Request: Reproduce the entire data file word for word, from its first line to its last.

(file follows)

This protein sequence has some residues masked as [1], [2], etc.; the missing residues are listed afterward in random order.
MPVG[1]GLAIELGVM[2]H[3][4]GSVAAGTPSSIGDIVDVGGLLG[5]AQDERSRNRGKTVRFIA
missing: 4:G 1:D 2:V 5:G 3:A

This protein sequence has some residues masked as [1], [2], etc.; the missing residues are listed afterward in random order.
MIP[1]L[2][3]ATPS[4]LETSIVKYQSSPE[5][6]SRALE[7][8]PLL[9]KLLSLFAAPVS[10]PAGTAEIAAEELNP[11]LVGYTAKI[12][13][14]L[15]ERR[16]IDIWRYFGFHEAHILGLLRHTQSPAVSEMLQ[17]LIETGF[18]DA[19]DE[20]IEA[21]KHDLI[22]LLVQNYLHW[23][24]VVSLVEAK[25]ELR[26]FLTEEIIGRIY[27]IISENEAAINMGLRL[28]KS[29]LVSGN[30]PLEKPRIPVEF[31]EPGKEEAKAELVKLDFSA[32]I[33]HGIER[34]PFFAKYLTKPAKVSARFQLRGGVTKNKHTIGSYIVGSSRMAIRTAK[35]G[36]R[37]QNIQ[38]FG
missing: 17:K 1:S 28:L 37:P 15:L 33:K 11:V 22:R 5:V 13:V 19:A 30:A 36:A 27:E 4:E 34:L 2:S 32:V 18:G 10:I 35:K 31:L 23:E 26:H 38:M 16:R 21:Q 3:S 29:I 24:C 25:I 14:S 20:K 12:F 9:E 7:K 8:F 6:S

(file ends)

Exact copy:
This protein sequence has some residues masked as [1], [2], etc.; the missing residues are listed afterward in random order.
MPVG[1]GLAIELGVM[2]H[3][4]GSVAAGTPSSIGDIVDVGGLLG[5]AQDERSRNRGKTVRFIA
missing: 4:G 1:D 2:V 5:G 3:A

This protein sequence has some residues masked as [1], [2], etc.; the missing residues are listed afterward in random order.
MIP[1]L[2][3]ATPS[4]LETSIVKYQSSPE[5][6]SRALE[7][8]PLL[9]KLLSLFAAPVS[10]PAGTAEIAAEELNP[11]LVGYTAKI[12][13][14]L[15]ERR[16]IDIWRYFGFHEAHILGLLRHTQSPAVSEMLQ[17]LIETGF[18]DA[19]DE[20]IEA[21]KHDLI[22]LLVQNYLHW[23][24]VVSLVEAK[25]ELR[26]FLTEEIIGRIY[27]IISENEAAINMGLRL[28]KS[29]LVSGN[30]PLEKPRIPVEF[31]EPGKEEAKAELVKLDFSA[32]I[33]HGIER[34]PFFAKYLTKPAKVSARFQLRGGVTKNKHTIGSYIVGSSRMAIRTAK[35]G[36]R[37]QNIQ[38]FG
missing: 17:K 1:S 28:L 37:P 15:L 33:K 11:V 22:R 5:V 13:V 19:A 30:A 36:A 27:E 4:E 34:L 2:S 32:V 18:G 10:I 35:K 31:L 23:E 26:H 38:M 16:R 21:Q 3:S 29:I 24:C 25:I 14:S 20:K 12:F 9:E 7:K 8:F 6:S